Is Frying an Egg a Chemical Change?
A chemical change involves the formation of new substances through chemical reactions. The newly formed products get a totally new identity with chemical properties that differ from the starting substances [1-4].
The proteins present in the egg white and yolk are heated at a high temperature. They convert to other proteins through a process known as denaturing, which causes a change in both their characteristics and general constitution. The egg’s white and yolk changes differently – the white changes from a gooey, colorless liquid to a white solid, and the yolk will have its original consistency.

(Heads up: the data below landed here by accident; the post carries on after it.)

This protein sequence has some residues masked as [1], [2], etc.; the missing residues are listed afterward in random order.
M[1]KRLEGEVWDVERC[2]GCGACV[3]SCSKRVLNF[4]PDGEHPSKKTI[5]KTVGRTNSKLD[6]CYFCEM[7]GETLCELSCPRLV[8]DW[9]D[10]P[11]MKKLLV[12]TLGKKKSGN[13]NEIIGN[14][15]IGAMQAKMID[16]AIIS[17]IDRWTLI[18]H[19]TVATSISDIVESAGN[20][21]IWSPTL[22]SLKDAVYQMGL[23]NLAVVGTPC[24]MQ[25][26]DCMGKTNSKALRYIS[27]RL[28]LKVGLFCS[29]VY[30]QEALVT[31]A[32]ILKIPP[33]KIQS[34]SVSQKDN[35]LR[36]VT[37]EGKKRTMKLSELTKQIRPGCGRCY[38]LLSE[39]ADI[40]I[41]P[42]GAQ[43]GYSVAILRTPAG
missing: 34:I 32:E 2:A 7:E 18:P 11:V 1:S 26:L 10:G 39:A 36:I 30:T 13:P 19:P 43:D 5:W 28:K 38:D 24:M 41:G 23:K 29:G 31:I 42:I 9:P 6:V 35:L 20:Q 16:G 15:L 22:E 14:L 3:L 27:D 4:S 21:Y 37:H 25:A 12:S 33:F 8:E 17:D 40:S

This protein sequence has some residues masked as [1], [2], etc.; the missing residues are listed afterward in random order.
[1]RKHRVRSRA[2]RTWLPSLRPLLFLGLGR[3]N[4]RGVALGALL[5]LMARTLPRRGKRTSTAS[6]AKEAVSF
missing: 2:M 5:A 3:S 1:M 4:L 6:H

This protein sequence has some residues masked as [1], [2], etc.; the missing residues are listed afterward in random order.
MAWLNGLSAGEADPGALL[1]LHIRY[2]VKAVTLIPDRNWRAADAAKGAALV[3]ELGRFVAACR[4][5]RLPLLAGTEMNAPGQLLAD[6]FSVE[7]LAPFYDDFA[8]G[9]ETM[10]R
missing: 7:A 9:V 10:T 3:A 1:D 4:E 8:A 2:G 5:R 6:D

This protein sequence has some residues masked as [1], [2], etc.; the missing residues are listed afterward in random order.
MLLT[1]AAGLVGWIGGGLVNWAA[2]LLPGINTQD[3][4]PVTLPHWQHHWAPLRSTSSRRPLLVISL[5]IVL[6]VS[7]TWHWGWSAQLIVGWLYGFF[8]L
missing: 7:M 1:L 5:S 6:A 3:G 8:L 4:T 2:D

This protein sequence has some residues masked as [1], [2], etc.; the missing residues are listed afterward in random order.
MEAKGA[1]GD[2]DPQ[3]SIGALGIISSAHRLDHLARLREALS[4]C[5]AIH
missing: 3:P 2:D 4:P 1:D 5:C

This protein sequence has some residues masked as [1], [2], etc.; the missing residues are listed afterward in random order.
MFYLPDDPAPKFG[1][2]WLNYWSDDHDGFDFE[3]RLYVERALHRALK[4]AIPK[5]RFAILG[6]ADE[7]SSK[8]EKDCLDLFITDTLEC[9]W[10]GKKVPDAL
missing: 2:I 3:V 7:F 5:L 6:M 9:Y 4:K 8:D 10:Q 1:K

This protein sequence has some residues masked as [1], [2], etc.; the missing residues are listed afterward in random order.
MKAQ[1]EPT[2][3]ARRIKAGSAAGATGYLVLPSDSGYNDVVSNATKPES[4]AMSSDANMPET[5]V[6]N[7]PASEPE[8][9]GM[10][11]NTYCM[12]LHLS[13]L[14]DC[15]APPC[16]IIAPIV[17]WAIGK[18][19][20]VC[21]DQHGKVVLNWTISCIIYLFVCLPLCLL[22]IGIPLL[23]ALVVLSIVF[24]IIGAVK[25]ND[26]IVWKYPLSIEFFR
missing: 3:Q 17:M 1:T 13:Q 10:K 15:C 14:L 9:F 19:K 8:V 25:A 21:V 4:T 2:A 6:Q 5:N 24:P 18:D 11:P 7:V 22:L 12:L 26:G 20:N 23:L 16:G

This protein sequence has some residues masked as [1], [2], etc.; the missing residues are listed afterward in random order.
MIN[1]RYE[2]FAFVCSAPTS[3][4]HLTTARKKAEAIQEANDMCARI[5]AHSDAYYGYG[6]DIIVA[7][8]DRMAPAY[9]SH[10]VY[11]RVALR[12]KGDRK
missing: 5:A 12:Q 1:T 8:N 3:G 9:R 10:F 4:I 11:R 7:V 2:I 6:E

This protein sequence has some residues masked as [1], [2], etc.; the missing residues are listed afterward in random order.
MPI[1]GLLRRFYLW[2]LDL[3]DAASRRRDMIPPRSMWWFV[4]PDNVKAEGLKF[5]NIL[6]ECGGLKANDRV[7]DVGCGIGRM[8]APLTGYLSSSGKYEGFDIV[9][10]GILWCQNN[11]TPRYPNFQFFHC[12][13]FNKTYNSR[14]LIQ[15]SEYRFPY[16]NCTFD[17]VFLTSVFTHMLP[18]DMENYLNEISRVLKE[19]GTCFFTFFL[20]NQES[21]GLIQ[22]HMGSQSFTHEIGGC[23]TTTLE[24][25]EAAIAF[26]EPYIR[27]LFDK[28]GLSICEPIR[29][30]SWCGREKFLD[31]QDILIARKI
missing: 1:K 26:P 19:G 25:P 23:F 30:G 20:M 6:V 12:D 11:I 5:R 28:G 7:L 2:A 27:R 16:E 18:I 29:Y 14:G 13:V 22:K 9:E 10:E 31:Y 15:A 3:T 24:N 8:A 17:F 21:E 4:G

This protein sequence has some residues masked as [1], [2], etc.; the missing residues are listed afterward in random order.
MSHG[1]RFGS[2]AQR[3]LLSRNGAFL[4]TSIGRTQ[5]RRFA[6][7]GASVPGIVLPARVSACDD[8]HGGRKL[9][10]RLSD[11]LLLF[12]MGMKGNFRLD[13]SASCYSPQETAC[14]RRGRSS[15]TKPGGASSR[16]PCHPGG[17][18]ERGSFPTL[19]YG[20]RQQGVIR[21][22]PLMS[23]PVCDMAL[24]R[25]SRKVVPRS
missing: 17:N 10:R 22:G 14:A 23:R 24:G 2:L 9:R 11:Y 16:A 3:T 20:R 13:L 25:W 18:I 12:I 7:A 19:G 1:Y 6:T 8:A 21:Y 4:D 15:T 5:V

The heat generated during frying irreversibly changes the egg’s molecular structure. This energy is then transferred to the egg’s constituents. The cooked egg’s properties are different from the raw egg. Also, the process cannot be reversed. We cannot get the raw egg from the cooked egg. Therefore, frying an egg is a chemical change because it forms a new substance. Similarly, boiling an egg is also a chemical change.